OTTAWA — Conservative leadership hopefuls made some last-ditch pitches for support Monday in advance of a key campaign deadline — and stanching the flow of illegal migrants across the Canada-U.S. border played a prominent role.
Candidates only have until Tuesday to sign up new party members in order to buttress support for their leadership bids, so several — Kevin O'Leary, Maxime Bernier and Steven Blaney were doing their best to grab some Tory-friendly headlines.
In an early email blast, businessman and reality-TV star Kevin O'Leary suggested using the Constitution's veto power, known as the notwithstanding clause, to block refugee claims from people who enter Canada illegally.
Steven Blaney sent out an eyebrow-raising fundraising email of his own on the weekend, denouncing alleged anti-Semitic remarks by some Muslim leaders. (Photo: The Canadian Press)
It's a response to a recent spike in illegal border-crossings from the U.S. into Canada, in many cases by people apprehensive about a Trump administration that's limiting immigration and stepping up deportations.
Under the Canada-U.S. Safe Third Country agreement, migrants who seek to cross at official border crossings are turned back if they have already made a refugee claims in the U.S.
Ottawa could act unilaterally if the U.S. doesn't agree to amend that agreement, O'Leary suggested.
"If the U.S. won't agree to closing the loophole so that those crossing into Canada illegally are returned to the U.S. where they are entitled to a fair hearing before an independent court, then Canada must act on its own," said the email.
Earlier Monday, former cabinet minister Bernier sent a basic solicitation, urging would-be supporters to sign up before 5 p.m. ET Tuesday.
Bernier's 'temporary' measure
But he later doubled down on O'Leary's message, saying not only would he use the notwithstanding clause, but he'd deploy the military as a "temporary" measure to backstop existing police and border resources.
"If it takes too long to put that additional manpower in place, I will look at additional temporary measures — including deploying Canadian Forces in troubled border areas," Bernier said in a statement.
Steven Blaney sent out an eyebrow-raising fundraising email of his own on the weekend, denouncing alleged anti-Semitic remarks by some Muslim leaders.
The email, containing the subject line "Should Allah kill all the Jews?", referenced individuals including an imam and former Ryerson University teaching assistant who was recently removed from his position over alleged anti-Jewish remarks.
Leadership hopeful Michael Chong was also making headlines Monday — but not for his campaign efforts.
Social media was abuzz all day about a Globe and Mail item from March 22 by columnist Leah McLaren, since taken offline, in which she describes trying to breastfeed Chong's infant baby during a house party more than 10 years ago, "just to see what it felt like."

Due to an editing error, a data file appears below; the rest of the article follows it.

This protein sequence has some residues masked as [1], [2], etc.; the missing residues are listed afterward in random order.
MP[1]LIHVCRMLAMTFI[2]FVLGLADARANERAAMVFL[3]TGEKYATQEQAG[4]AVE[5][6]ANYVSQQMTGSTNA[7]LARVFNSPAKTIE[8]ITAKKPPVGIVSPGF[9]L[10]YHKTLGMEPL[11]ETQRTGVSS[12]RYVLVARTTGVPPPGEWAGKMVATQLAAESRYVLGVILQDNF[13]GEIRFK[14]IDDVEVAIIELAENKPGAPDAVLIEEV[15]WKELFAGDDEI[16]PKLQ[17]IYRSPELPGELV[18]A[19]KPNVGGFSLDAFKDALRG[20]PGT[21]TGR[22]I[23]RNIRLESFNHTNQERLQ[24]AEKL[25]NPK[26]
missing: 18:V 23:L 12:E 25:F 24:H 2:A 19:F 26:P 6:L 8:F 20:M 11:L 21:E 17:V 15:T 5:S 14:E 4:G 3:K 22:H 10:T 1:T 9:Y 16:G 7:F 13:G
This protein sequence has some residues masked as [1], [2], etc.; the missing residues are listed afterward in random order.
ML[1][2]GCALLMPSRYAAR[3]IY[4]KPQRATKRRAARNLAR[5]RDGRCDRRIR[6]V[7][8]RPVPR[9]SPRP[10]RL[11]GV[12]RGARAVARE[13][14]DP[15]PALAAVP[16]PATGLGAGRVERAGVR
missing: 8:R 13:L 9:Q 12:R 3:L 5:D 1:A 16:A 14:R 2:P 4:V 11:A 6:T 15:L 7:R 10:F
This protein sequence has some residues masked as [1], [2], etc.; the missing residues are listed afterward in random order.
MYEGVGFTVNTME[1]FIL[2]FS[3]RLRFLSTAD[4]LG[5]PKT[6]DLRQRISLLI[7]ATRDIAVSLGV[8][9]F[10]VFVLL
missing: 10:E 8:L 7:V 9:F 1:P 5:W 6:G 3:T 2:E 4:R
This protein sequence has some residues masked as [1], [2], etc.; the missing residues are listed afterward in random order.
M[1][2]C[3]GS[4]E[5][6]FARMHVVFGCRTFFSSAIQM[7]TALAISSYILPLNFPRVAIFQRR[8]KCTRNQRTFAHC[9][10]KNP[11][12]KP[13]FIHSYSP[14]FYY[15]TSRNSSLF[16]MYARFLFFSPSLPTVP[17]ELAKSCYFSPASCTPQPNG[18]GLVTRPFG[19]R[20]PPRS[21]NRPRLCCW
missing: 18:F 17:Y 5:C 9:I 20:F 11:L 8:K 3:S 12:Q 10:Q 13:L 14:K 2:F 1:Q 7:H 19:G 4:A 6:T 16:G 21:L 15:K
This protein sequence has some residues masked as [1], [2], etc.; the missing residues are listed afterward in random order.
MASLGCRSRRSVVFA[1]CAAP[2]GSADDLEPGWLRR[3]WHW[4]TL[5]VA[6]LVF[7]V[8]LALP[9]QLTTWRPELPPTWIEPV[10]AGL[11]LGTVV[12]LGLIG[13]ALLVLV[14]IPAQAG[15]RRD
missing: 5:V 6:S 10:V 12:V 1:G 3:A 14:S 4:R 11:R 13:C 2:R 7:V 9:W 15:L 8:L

On Twitter, Chong shrugged it off as "no doubt odd, but of no real consequence."
As the deadline loomed, other would-be Tory leaders opted for the straightforward approach, highlighting the support they've already drummed up through new memberships or from within the party's office holder ranks.
Pierre Lemieux reinforced his opposition to legalizing marijuana amid news that the Trudeau Liberals planned to introduce legislation this spring to legalize pot by July 2018.
Lisa Raitt posted a video on her social media accounts, urging Canadians to join her under a "big blue tent."
And Erin O'Toole's campaign sent out separate emails announcing more endorsements, including a pack-leading 26 sitting MPs who were publicly backing his leadership bid.
"Even if someone has signed up 10,000 or 15,000 people, the most important thing is getting those people to actually vote."
Divergent messages, but all with the same goal, said Mainstreet Research president and CEO Quito Maggi.
"These are all attempts to differentiate themselves from the other candidates," said Maggi, whose firm has been tracking the leadership race through rolling surveys.
While the party said it doesn't expect to release official numbers until some time in April, Maggi said he anticipated roughly 175,000 individuals paid the required $15 membership fee to become eligible to vote for a new leader, with that number likely to approach 200,000 by the deadline.
Just over 251,000 people took out memberships in 2004 before Stephen Harper was elected to lead the party, newly formed by a merger between the federal Progressive Conservatives and the Canadian Alliance, said party spokesman Cory Hann.
Once past Tuesday's deadline, the candidates will turn to encouraging voter turnout — and in the case of so-called "top tier" candidates, work back channels to shore up support from candidates who may quickly fall off the ranked ballot, said Maggi.
"Even if someone has signed up 10,000 or 15,000 people, the most important thing is getting those people to actually vote," he said.
"But now it's (also) about trying to shore up that second choice."
The party is set to choose a permanent replacement for Ambrose on May 27 through a preferential ballot.
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